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Defending life from the moment of conception

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MPs table amendment proposing liberal abortion in Northern Ireland

23 July 2008

There is a proposal in the UK parliament to extend Britain's liberal abortion regime to Northern Ireland. Ms Diane Abbott, Labour MP for Hackney North and Stoke Newington, England, and colleagues from other parties have tabled an amendment to the government's Human Fertilisation and Embryology Bill. All of the province's main parties oppose such a move, which may be debated in October. [BBC, 23 July] Mrs Betty Gibson, chairwoman of SPUC Northern Ireland, said: "This attempt to impose abortion on Northern Ireland is extremist, anti-democratic and arrogant. The leaders of all four major political parties and the four main Churches right across Northern Ireland's traditional divide have written to the government and all Westminster MPs calling on them to allow the issue of abortion law to be decided by the Province's devolved government." SPUC is offering free badges to people in Northern Ireland for them to wear to show their opposition to the proposal. [SPUC, 23 July]

There is also controversy in Northern Ireland over Mrs Iris Robinson MP's suggestion that government should uphold divine law. Mr Martin McGuinness, deputy first minister, said the remark could offend migrants. He asked which of various religions' deities needed to be respected. [Derry Journal, 22 July] Mrs Robinson's original remarks were in the context of abortion in the province.

A British national newspaper has published articles effectively celebrating the 30th anniversary of IVF. The Daily Telegraph describes the invention of IVF, the total number of children born by IVF, and how IVF has made genetic screening, donor conception, 'saviour siblings' and same-sex parenting possible. [Telegraph, 22 July] Anthony Ozimic, SPUC political secretary, commented: "The Telegraph says only in passing that there are ethical questions posed by IVF. We hope that the Telegraph will be fairer in the coming days and will consider the number of embryonic children who have been destroyed following IVF and its other damaging effects."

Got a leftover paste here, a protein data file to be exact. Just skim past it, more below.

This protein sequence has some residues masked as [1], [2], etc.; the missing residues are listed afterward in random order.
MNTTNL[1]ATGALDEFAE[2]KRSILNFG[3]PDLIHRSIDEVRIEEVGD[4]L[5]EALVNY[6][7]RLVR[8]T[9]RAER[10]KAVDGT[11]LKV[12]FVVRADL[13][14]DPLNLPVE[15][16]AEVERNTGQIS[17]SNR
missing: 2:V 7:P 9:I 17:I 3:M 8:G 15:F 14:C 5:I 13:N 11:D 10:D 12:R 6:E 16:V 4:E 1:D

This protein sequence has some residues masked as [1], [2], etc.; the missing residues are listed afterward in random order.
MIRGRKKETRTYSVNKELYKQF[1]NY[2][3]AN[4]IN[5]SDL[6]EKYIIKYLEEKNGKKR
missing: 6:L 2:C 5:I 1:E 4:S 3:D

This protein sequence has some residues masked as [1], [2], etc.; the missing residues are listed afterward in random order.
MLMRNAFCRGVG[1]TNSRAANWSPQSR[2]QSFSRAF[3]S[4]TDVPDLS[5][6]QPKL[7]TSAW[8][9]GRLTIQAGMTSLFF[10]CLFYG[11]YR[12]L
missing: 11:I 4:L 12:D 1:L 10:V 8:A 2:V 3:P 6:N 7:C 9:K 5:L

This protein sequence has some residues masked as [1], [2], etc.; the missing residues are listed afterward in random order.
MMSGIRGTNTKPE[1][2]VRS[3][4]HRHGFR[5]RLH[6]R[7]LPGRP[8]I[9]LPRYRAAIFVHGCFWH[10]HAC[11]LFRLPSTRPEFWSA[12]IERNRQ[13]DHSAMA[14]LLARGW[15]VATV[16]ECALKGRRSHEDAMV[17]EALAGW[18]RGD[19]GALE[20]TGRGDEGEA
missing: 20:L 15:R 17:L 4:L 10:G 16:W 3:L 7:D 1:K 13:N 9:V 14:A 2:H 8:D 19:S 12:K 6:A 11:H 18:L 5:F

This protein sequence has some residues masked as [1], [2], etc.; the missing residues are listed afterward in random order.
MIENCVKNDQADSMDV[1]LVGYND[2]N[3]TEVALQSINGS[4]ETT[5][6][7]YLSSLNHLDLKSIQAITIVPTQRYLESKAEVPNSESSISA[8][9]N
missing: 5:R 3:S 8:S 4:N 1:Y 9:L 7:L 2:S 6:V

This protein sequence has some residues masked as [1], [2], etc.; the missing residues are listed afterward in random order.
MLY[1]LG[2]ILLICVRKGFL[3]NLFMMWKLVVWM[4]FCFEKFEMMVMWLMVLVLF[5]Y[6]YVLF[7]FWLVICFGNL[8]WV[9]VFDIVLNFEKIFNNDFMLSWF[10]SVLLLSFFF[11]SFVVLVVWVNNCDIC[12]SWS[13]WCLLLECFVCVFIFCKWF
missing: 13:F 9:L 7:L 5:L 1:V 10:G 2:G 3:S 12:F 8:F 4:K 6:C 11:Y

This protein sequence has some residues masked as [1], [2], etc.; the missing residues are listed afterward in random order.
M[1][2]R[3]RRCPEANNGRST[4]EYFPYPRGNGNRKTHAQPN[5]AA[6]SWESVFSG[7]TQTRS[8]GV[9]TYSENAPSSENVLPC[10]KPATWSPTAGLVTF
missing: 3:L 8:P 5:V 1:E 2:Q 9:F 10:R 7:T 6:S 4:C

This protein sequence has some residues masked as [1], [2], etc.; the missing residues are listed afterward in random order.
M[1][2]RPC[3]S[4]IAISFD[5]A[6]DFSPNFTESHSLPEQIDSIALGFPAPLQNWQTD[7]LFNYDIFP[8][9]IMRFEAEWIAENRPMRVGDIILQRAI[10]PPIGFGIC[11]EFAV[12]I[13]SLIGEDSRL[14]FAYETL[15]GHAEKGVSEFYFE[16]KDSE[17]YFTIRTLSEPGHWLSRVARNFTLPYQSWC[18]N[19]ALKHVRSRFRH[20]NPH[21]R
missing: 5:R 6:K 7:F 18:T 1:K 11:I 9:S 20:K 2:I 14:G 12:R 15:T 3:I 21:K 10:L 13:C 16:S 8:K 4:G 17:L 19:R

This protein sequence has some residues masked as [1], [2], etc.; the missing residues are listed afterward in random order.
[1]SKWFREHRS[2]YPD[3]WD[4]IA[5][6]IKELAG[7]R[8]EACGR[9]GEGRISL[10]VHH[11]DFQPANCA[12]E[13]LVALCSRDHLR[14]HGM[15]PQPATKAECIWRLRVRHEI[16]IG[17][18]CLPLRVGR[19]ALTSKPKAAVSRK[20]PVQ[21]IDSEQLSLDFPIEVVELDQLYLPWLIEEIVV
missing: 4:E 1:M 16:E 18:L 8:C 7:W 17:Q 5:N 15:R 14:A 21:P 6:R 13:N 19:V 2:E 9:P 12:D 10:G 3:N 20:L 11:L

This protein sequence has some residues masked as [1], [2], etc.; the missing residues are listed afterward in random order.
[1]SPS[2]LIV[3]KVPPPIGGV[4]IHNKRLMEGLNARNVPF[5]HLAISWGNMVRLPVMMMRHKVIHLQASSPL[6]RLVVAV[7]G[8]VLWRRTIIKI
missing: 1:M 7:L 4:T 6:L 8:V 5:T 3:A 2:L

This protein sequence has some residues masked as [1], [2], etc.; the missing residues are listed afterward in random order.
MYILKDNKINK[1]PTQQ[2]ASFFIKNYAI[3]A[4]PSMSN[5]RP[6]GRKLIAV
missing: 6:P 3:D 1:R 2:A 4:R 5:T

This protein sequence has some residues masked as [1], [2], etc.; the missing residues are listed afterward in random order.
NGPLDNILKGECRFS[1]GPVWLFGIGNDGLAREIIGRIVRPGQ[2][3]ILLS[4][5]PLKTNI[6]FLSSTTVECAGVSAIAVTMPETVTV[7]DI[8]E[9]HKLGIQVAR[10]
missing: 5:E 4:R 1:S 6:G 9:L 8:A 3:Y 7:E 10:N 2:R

The chairman of the US Catholic bishops' pro-life committee has said that abortion supporters should find that their so-called pro-choice views are consistent with respecting certain medics' conscientious objection to assisting with abortion. Cardinal Justin Rigali, Archbishop of Philadelphia, has written to members of Congress after details were leaked of proposed government regulations to forbid discrimination based on beliefs. He effectively challenges abortion supporters to deny that they promote and impose "morally controversial procedures on those who conscientiously hold different views". [Catholic News Service, 22 July]

A member of the Scottish parliament claims she received many messages of support after she presented a television programme on assisted suicide. Ms Margo MacDonald, who has Parkinson's disease, says the balance of opinion in emails and letters suggested a majority in favour of being able to choose when to die. She could propose legislation if another MSP's failed bill is not re-introduced. [Evening News, 22 July] Ian Murray, director of SPUC Scotland, said: "The great majority of MSPs remain opposed to any change in the current law. An act of euthanasia, which includes assisted suicide would be regarded as deliberate killing of another person and would be dealt with in Scots law under the criminal law of homicide."
A baby created with 19-year-old sperm has been born. Mr and Mrs Emmanuel Iyoha of north-west England already had one IVF child from the same sperm two years ago. Mr Iyoha had the gametes stored before cancer treatment in 1989. [Daily Mail, 22 July] 19 years appears to be a record.

An Irish firm is developing an implant for permanently sterilising women. The device, which is fitted in the fallopian tubes, is to be tested by AltaScience on some 40 women in Ireland and the Netherlands early next year. [Sunday Business Post, 20 July]

A drug taken for epilepsy and migraine may damage unborn children, findings suggest. Topiramate may lead to children being born with cleft palate, cleft lips and genital abnormalities. [Guardian, 22 July]

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